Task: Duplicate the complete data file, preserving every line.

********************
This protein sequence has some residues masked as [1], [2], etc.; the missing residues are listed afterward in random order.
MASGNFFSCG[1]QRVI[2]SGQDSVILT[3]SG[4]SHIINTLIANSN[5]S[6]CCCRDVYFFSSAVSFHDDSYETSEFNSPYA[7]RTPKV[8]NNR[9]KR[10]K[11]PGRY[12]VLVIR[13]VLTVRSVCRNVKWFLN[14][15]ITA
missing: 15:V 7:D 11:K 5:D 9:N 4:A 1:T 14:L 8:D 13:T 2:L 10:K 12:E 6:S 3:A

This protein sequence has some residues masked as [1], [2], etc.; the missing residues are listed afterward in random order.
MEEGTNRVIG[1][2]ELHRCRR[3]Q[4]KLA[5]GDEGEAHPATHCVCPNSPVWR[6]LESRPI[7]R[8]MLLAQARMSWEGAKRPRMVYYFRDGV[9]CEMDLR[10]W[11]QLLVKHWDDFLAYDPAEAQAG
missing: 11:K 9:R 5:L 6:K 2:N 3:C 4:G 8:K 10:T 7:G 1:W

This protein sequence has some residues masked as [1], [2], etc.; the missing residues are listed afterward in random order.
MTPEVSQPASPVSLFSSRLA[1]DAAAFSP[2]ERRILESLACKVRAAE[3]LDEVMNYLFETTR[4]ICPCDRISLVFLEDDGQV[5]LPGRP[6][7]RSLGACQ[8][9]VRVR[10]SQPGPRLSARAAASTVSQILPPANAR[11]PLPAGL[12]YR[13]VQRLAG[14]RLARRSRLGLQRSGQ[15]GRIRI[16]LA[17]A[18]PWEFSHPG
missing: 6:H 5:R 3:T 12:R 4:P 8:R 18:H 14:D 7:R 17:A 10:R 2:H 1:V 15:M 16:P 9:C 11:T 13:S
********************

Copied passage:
This protein sequence has some residues masked as [1], [2], etc.; the missing residues are listed afterward in random order.
MASGNFFSCG[1]QRVI[2]SGQDSVILT[3]SG[4]SHIINTLIANSN[5]S[6]CCCRDVYFFSSAVSFHDDSYETSEFNSPYA[7]RTPKV[8]NNR[9]KR[10]K[11]PGRY[12]VLVIR[13]VLTVRSVCRNVKWFLN[14][15]ITA
missing: 15:V 7:D 11:K 5:D 9:N 4:A 1:T 14:L 8:D 13:T 2:L 10:K 12:E 6:S 3:A

This protein sequence has some residues masked as [1], [2], etc.; the missing residues are listed afterward in random order.
MEEGTNRVIG[1][2]ELHRCRR[3]Q[4]KLA[5]GDEGEAHPATHCVCPNSPVWR[6]LESRPI[7]R[8]MLLAQARMSWEGAKRPRMVYYFRDGV[9]CEMDLR[10]W[11]QLLVKHWDDFLAYDPAEAQAG
missing: 11:K 9:R 5:L 6:K 2:N 3:C 4:G 8:K 10:T 7:G 1:W

This protein sequence has some residues masked as [1], [2], etc.; the missing residues are listed afterward in random order.
MTPEVSQPASPVSLFSSRLA[1]DAAAFSP[2]ERRILESLACKVRAAE[3]LDEVMNYLFETTR[4]ICPCDRISLVFLEDDGQV[5]LPGRP[6][7]RSLGACQ[8][9]VRVR[10]SQPGPRLSARAAASTVSQILPPANAR[11]PLPAGL[12]YR[13]VQRLAG[14]RLARRSRLGLQRSGQ[15]GRIRI[16]LA[17]A[18]PWEFSHPG
missing: 6:H 5:R 3:T 12:R 4:P 8:R 18:H 14:D 7:R 17:A 10:R 2:H 1:V 15:M 16:P 9:C 11:T 13:S